Updated:DEKALB COUNTY, Ga. —
Attorneys for the Dunwoody widow accused of playing a role in her husband's murder argued Thursday the indictment against Andrea Sneiderman is far from perfect and the majority of it needs to be tossed on technicality.
Prosecutors allege Sneiderman was having an affair with her former boss, convicted killer Hemy Neuman, and tried to conceal that relationship from investigators after her husband Rusty's murder in 2010.
They also allege she concealed and destroyed evidence, including text messages with Neuman.
In court Thursday, attorney John Petrey argued the indictment fails to be specific enough for Sneiderman to mount her defense on 13 of the 16 charges.
"She is entitled to an indictment that adequately, legally, and sufficiently apprises her of what she has to defend herself against," Petrey said. "We ain't there yet."
Specifically, Petrey argued investigators failed to affix dates to the charges that Sneiderman concealed evidence and that they failed to name the Dunwoody investigators to whom they allege she lied.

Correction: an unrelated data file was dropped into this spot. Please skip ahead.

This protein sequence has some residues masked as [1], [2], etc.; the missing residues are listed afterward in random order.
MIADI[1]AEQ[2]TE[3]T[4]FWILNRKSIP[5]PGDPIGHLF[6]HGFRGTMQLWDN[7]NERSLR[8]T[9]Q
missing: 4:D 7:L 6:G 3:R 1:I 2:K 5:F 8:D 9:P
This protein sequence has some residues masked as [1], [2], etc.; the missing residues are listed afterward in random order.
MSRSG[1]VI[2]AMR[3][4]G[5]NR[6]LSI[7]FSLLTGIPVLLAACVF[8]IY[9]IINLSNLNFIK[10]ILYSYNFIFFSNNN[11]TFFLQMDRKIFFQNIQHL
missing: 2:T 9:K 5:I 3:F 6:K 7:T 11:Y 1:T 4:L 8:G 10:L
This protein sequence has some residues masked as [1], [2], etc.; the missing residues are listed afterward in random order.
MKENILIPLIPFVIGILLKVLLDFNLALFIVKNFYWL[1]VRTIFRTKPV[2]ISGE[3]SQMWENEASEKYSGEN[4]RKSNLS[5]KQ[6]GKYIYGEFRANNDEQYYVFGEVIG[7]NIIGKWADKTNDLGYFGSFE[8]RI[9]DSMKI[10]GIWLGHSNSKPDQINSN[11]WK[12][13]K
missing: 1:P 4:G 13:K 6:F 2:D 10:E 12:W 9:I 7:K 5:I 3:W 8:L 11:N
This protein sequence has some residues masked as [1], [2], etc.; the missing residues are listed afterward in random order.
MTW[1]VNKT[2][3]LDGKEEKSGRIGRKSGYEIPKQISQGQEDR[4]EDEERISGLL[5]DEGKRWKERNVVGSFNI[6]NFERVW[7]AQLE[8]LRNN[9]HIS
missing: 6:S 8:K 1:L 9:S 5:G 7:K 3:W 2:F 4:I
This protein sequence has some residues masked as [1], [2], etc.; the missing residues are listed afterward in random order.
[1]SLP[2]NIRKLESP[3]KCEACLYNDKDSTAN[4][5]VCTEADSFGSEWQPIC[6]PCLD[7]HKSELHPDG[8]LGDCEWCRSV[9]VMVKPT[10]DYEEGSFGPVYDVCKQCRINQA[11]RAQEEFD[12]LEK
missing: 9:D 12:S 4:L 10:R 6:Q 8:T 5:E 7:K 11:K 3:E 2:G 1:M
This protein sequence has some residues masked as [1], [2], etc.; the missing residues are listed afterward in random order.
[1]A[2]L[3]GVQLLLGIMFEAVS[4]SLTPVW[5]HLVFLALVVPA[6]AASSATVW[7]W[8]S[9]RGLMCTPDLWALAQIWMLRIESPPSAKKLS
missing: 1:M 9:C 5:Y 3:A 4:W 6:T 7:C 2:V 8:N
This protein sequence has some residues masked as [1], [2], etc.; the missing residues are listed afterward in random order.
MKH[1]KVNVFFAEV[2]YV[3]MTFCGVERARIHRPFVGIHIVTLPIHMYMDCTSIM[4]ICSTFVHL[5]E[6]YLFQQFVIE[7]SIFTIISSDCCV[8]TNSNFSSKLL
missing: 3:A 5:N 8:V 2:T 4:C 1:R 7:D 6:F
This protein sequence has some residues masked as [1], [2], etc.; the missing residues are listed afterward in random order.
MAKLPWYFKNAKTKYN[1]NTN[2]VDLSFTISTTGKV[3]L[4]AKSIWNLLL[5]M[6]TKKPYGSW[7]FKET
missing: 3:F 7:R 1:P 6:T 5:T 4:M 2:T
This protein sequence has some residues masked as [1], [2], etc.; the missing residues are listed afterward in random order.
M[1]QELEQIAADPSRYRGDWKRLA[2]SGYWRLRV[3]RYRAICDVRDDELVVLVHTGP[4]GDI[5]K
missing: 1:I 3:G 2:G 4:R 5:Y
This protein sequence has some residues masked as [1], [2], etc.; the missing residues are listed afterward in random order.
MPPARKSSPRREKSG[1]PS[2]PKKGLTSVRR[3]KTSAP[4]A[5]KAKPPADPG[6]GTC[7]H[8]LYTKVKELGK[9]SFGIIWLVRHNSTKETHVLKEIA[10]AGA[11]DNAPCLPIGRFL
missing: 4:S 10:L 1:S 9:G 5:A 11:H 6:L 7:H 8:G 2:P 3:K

"The indictment fails in its attempts at perfection," he argued.
Assistant Prosecutor Anna Cross countered that the legal standard only requires the state to lay out the "elements of the crimes."
"It is not required the indictment give every detail of the crime," she said. "There is no case law provided by
defendant that would support the indictment is fatally defective."
Judge Gregory A. Adams set an April 10 hearing to finish pre-trial motions. Sneiderman's trial is scheduled to begin July 29.